Daily News

View All News

UK – Lack of STEM candidates – talent shortage beginning to bite

28 October 2013

Permanent placements and vacancies across the professional staffing sector continue to climb with five months of consecutive growth, according to the latest trends report from the Association of Professional Staffing Companies (APSCo), which analyses vacancies and placements across the UK staffing sector. The year-on-year decline rate has receded further for placements and vacancies, and month on month placements have risen once again by +1.5%. 

While the IT sector was one of the hardest hit during the recession, APSCo’s data shows that for the third consecutive month vacancies actually increased, while permanent placements decreased, (+0.9% and -0.8% respectively) pointing towards the early stages of a skills shortage.  Added to this, recent research from KPMG and Markit reveals that the UK tech sector is planning to create more jobs over the next twelve months, which means the skills shortage can only get worse.  

This can be attributed in part to the long standing STEM (Science, Technology, Engineering, and Maths) skills shortage – a trend reflected in recent estimates from the Royal Academy of Engineering that the minimum number of science, technology, engineering, and maths graduates needed to keep the industry fully resourced now stands at approximately 100,000 a year. This is a far cry from the current 90,000 graduates coming out of university with a STEM degree, of which up to a quarter going on to choose non STEM careers. 

Furthermore, APSCo’s data also reveals that this trend is likely to intensify over the coming months with temporary vacancies continuing to climb month on month (+1.6%) as employers turn to short term workers to plug the gap.

Recent news reports have suggested that the areas that must be addressed to ensure a future pipeline of IT are: a person’s choice of qualification, their work experience, and a solid understanding of the workplace.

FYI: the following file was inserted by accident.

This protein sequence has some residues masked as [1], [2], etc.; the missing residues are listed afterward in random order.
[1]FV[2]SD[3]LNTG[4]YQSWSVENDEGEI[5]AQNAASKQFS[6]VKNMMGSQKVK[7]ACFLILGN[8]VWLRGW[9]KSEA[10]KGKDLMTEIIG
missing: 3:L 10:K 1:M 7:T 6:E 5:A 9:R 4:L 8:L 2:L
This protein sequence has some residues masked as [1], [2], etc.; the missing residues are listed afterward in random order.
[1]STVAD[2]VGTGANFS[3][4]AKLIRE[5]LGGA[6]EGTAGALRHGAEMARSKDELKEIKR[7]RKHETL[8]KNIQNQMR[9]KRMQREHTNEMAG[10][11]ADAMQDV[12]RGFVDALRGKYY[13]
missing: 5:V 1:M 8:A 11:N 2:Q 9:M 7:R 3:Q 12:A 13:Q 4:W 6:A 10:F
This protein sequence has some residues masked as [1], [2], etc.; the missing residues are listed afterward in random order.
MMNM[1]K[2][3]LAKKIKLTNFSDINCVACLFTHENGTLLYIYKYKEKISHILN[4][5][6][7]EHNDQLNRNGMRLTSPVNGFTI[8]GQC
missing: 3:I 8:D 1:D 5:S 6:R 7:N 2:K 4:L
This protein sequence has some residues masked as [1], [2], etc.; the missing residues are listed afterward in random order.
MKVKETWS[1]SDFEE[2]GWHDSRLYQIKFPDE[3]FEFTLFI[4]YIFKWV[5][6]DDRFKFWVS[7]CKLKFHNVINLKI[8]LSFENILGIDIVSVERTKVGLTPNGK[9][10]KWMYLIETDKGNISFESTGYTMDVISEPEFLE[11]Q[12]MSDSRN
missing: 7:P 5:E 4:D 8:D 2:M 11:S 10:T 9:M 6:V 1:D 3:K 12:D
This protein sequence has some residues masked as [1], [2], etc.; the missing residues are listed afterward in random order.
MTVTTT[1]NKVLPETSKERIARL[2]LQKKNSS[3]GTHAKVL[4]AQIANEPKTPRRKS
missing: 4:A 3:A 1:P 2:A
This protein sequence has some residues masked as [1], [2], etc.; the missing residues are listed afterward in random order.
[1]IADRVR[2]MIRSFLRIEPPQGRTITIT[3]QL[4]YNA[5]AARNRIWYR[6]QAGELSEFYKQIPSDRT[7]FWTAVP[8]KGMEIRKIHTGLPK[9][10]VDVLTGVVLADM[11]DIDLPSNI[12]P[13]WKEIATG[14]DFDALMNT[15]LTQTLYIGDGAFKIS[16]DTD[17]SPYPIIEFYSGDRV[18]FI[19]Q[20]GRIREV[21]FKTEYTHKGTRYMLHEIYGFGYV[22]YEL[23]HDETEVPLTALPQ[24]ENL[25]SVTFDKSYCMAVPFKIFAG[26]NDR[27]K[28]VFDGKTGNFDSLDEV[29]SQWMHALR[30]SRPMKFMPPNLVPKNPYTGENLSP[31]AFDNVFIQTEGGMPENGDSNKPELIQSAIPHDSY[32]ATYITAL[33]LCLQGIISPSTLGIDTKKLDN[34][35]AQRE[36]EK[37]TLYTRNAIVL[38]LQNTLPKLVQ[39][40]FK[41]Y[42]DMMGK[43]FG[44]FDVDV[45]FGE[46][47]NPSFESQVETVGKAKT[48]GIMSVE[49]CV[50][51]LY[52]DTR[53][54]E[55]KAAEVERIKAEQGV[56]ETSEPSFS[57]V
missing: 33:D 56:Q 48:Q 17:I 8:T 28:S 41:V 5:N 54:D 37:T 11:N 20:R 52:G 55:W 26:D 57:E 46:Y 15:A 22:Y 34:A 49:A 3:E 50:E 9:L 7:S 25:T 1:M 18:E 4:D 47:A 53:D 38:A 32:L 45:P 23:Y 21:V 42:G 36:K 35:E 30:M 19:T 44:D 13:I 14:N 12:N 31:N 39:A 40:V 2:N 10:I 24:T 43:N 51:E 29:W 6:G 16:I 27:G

A view with which, APSCo member ReThink Recruitment’s director Michael Bennett, concurs: “Our experience shows that the biggest blockage in the IT talent pipeline is the lack of graduates applying and undertaking the relevant university course. In fact, the longstanding STEM course take up, coupled with some people opting for a joint honours degree, has led to a lack of technical skills in the in tray of employers.  The evidence is presented to hiring managers in the form of a large candidate pool which, when on closer inspection, is diluted by scores of students with general business – IT skills, who lack the core techie expertise the industry is crying out for.”

Despite the IT sector experiencing the most impressive growth, other sectors are also faring well.  APSCo’s online data from Innovantage notes online permanent vacancy growth in the property and construction (+59%), HR (+14%), and the science & technology (+14%) arenas compared to the same time last year.

Ann Swain, Chief Executive of APSCo commented: “With the economy continuing to show signs of stability, and our data revealing many sectors are returning to growth, the UK must do something to address the skills shortage before it’s too late. The problem facing the STEM arena is not a new phenomenon yet the Government, educational institutions, and UK businesses are failing to make any meaningful changes.  With several European based companies – Siemens, BAE, and Dyson – publicly condemning the lack of STEM talent coming out of the country, surely it is time to make significant changes for the benefit of UK plc? Perhaps the answer lies with our European counterparts that have got it so right”

John Nurthen, Executive Director International Development for Staffing Industry Analysts commented: “Our research data has shown a noticeable pick-up in demand for professional temporary and contract staff for number of months now. Alongside improving economic data I think it is pretty clear we will see demand accelerating as we head into the final two months of the year.”

Comments

Add New Comment

Post comment

NOTE: Links will not be clickable.
Security text:*